Your description of hope increasing as time shortens, is very helpful. I agree - our hopes may change as time passes, but they can be equally, if not more, life affirming than our former hopes. I have enormous respect for your attitude in all this.

    I think it's something we can all work towards (your view of hope), though it might take some disciplining of our thoughts, to set our minds to think that way, and not let more negative thoughts overwhelm us.

    Anyway, just reading your words this morning has been an inspiration and encouragement to me.

    Thank you and bless you,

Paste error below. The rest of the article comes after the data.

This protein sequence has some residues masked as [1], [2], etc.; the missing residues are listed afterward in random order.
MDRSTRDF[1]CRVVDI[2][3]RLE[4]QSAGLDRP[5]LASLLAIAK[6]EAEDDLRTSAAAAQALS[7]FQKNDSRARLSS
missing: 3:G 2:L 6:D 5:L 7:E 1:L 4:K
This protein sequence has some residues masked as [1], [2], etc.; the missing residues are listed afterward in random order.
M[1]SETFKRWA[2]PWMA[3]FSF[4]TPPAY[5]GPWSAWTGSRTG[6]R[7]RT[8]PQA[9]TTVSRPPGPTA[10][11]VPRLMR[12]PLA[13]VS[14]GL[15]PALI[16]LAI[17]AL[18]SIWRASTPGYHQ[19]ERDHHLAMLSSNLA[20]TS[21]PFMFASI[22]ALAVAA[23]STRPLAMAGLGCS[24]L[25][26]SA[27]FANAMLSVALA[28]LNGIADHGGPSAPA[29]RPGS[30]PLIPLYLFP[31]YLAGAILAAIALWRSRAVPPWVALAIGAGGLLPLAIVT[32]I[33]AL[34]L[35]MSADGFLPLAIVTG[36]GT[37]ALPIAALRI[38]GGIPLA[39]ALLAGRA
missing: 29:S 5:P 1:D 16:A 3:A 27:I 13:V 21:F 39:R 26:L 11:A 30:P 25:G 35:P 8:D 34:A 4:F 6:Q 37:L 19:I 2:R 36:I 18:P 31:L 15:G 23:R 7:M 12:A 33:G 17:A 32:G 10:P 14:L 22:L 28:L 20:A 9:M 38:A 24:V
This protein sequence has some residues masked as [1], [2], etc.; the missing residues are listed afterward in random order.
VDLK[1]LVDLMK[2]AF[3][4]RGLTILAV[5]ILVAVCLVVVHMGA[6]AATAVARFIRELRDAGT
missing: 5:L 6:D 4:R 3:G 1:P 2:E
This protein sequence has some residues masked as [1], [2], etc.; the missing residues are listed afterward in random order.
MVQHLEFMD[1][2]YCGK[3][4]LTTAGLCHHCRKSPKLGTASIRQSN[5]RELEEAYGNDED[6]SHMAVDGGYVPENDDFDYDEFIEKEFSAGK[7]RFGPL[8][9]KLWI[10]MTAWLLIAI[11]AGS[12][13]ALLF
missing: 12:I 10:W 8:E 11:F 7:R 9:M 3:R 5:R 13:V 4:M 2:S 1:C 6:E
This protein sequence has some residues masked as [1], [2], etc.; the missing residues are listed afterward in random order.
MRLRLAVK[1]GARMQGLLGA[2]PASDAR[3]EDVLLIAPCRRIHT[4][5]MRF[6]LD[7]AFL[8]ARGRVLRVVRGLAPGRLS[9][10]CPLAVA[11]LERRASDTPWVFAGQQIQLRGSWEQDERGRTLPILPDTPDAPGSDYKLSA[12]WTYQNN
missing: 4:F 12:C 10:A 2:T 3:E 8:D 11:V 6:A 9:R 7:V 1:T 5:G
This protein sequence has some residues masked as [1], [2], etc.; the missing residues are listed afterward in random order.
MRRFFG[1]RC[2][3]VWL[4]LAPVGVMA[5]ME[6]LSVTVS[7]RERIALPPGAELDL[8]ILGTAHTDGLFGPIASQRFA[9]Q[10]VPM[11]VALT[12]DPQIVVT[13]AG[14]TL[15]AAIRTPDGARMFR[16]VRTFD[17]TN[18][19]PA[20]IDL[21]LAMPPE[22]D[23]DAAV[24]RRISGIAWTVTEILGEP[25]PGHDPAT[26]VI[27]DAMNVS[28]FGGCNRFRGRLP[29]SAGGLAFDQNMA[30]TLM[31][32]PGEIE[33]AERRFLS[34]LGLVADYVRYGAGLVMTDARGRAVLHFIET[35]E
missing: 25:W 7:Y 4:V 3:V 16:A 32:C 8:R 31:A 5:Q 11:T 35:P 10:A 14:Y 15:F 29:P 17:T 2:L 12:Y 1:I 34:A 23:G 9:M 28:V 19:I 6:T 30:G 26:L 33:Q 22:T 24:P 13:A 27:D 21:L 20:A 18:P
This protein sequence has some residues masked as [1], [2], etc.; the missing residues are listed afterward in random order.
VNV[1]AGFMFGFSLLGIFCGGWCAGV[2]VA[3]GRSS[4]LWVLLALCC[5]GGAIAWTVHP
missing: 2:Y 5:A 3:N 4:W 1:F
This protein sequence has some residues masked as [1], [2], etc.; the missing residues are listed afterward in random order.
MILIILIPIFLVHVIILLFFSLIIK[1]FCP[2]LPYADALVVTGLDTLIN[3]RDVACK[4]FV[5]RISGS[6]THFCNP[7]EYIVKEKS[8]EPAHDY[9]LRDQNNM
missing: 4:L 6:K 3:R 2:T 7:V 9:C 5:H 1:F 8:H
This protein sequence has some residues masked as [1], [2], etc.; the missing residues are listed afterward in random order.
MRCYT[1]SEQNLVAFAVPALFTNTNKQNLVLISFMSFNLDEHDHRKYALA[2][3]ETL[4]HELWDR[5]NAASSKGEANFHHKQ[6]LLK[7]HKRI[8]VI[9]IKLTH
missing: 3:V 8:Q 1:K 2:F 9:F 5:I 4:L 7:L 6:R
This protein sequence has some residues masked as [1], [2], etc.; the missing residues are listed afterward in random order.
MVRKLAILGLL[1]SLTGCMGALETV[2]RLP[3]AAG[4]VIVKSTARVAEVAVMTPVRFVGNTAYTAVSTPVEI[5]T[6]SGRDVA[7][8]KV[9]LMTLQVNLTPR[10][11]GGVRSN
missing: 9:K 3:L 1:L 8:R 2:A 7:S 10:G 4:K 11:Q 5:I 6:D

Paula

  • Chris,

    What's your take on this report?

    Regimen Shows Promise for DLBCL Lymphoma Patients With Cardiac Conditions

    cancernetwork.com/news/regi...

    "Patients with diffuse large B-cell lymphoma (DLBCL) and coexisting cardiac disease represent a treatment challenge, as they are often ineligible to receive anthracycline-containing chemotherapy regimens. A new phase II trial found that a regimen containing rituximab, gemcitabine, cyclophosphamide, vincristine, and prednisolone (R-GCVP) is active and reasonably safe in this patient population."

    Neil

  • This is basically RCHOP with the Doxorubicin switched out for gemcitabine. I would think it would be less cardiotoxic.

    With RCHOP you can only go to the well once, this might offer second or third line treatment to elderly DLBCL patients, which would be great, but this study was first line treatment.

    Not certain how this would effect Richter's since it isn't your standard DLBCL types, but probably a third variant, research is ongoing...